More Worlds

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Worlds coverage has given us an in depth look at the formats of Standard, Extended, and Vintage. As per usual, were going to use that information, and extract what we can in the way of cards that should see a relative price increase because of it. Continuing with its popularity, Faeries was heavily played in the extended portions of the event. Being a deck that relies more on play skill and familiarity rather than auto-wins, its bound to be a deck that does well in the hands of seasoned pro-tour and national championship competitors. Because of this we can expect to see a small bump in the price of cards from the UB menace, though I expect this to be short lived. If Faeries becomes a deck of popularity, Jund will once again rise to bring balance to the force.

But enough about Faeries, lets talk about this weekends real price upset, Necrotic Ooze. This thing jumped from almost pennies a piece to highs of up to $5.00 through online vendors in less than an hour. The window is getting smaller for people looking to snag the freshly released tech pieces, and the Necrotic Ooze flight left long ago. We all knew it was coming, and you can't say you didn't. After how well Gerry Thompson (@G3RRYT) did with it in the Legacy open recently, running a deck that showcased the awesome interactions between the ooze and graveyards, we all knew that the next format to abuse it in would be extended.

With both Fauna Shaman and Necrotic Ooze being in extended, it was just a matter of adding in the already discovered engine of Quillspike and Devoted Druid to make things degenerate quickly. Personally I love the deck, and you can expect me to be playing it this year for PTQ's. I've even added one card to the list for an additional kill outlet, but since this is a financial article, I'll just leave it at that.

Going over the extended meta game there are many strategies that put up a decent finish. Revamped decks from last year, recent type 2 decks, and artifact based aggro decks were all present. Combo in the form of Valakut based Scapeshift decks, Pyromancer Ascension, and Pestermite/Splinter twin were all there. Speaking of artifact based aggro strategies its something to be on the lookout for as the extended season is about to really start heating up, and so will those cooled off card prices. Expect to see the staple cards in every deck see a bump in price, with just a few seeing a continual surge while the others return to their average prices.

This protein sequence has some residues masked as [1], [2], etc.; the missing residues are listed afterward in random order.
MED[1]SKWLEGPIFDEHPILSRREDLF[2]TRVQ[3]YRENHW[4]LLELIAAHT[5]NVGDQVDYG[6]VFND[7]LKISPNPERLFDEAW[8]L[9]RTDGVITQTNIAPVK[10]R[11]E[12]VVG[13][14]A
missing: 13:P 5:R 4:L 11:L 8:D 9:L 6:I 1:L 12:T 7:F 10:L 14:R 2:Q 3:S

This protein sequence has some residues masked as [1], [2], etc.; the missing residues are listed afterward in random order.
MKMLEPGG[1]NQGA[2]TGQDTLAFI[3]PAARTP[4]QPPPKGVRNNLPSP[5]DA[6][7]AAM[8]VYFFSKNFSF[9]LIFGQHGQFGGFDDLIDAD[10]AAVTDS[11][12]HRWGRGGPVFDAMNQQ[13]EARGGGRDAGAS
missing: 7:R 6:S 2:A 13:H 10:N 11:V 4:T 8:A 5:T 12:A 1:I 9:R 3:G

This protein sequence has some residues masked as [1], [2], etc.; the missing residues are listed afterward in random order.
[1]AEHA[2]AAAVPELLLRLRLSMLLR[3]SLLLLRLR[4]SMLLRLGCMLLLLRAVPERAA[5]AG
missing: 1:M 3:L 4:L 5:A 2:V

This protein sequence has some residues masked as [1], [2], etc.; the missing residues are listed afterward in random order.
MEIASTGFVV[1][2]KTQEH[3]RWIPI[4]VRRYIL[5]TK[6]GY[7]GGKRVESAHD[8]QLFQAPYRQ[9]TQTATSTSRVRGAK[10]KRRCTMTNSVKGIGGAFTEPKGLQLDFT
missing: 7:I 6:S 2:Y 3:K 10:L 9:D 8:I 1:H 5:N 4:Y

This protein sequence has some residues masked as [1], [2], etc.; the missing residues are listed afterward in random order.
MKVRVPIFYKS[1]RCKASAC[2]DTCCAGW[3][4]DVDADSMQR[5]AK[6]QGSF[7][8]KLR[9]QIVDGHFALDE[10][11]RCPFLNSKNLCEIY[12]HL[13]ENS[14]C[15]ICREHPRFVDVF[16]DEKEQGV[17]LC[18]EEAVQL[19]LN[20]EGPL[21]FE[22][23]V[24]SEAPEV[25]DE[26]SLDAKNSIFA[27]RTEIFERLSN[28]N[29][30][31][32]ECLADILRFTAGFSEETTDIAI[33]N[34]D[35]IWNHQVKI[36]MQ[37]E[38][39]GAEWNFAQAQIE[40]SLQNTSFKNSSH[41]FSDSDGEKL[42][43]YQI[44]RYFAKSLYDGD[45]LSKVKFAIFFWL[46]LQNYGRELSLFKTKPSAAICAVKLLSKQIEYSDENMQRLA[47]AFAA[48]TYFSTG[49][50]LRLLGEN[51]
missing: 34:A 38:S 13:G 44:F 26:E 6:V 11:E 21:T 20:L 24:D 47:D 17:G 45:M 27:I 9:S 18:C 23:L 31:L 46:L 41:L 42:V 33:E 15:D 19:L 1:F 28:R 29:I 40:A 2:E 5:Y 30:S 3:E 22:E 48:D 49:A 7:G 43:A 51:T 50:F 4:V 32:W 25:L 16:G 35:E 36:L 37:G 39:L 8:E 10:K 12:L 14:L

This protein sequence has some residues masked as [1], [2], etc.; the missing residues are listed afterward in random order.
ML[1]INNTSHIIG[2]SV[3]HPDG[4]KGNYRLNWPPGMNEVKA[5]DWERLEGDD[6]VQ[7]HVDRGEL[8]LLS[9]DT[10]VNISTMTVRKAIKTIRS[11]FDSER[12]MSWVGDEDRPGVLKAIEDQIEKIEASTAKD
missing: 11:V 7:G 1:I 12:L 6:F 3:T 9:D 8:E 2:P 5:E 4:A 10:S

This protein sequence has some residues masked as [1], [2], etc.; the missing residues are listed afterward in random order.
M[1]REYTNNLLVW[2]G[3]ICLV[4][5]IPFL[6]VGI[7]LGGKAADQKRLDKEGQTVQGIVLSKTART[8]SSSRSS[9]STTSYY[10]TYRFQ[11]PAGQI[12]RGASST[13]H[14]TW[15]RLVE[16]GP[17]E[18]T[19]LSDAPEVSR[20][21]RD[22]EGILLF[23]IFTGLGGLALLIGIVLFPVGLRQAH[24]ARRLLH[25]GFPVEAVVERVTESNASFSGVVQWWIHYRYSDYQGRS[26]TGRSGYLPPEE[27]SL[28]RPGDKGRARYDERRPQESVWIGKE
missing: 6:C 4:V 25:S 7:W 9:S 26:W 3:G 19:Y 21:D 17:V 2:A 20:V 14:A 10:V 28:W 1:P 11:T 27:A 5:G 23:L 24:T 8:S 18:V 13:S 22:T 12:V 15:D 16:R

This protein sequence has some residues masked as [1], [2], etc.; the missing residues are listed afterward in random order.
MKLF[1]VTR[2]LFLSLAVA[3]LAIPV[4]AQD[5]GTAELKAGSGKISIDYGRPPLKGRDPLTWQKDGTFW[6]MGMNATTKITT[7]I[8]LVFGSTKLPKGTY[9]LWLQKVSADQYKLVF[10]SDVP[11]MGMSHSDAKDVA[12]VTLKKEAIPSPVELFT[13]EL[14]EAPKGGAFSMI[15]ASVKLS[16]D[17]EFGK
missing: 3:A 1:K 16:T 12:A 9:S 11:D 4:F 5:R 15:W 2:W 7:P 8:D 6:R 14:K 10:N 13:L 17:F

Picking up a few Tempered Steel, Etched Champion, Ethersworn Canonist, and Burrenton Forge-Tender while they are  still below peak prices will net you a sizeable profit to the right person. Many uncommons from Lorwyn block will currently go for a higher price than many current standard rares, and should be an item to watch for as you flip though binders.

Legacy didn't have much in the way of results, showing the team competition as two already well known decks played against each other, being Aether Vial driven Merfolk and Counter-top. The public event for Legacy was won by Survival, and from what I've been able to find so far, there isn't much in the way of innovation currently in the format.

Standard as a format is relevant all year long thanks to the ongoing open series, which is doing more events than it did last year. Brian Kibblers (@BMkibler) Caw-go deck was one highlighted all over the internet including here on this site, and can be expected to be a player early in this years open series events. The top 8 of Worlds saw a large majority of control which was surprising but not completely unexpected.

As the meta shifted to aggro strategies to combat RUG and other ramp ideas, control had to shift as well. This time it went back to winning games on the back of Consume the Meek, Sea Gate Oracle, Jace, the Mind Sculptor, and Grave Titan. I expect the black titan will see a rise back to its rather recent highs as the finals were a U/B control mirror, so if you were able to pick any up during the price lull now would be a good time to use Worlds hype and mark their price up a bit to gain some profits.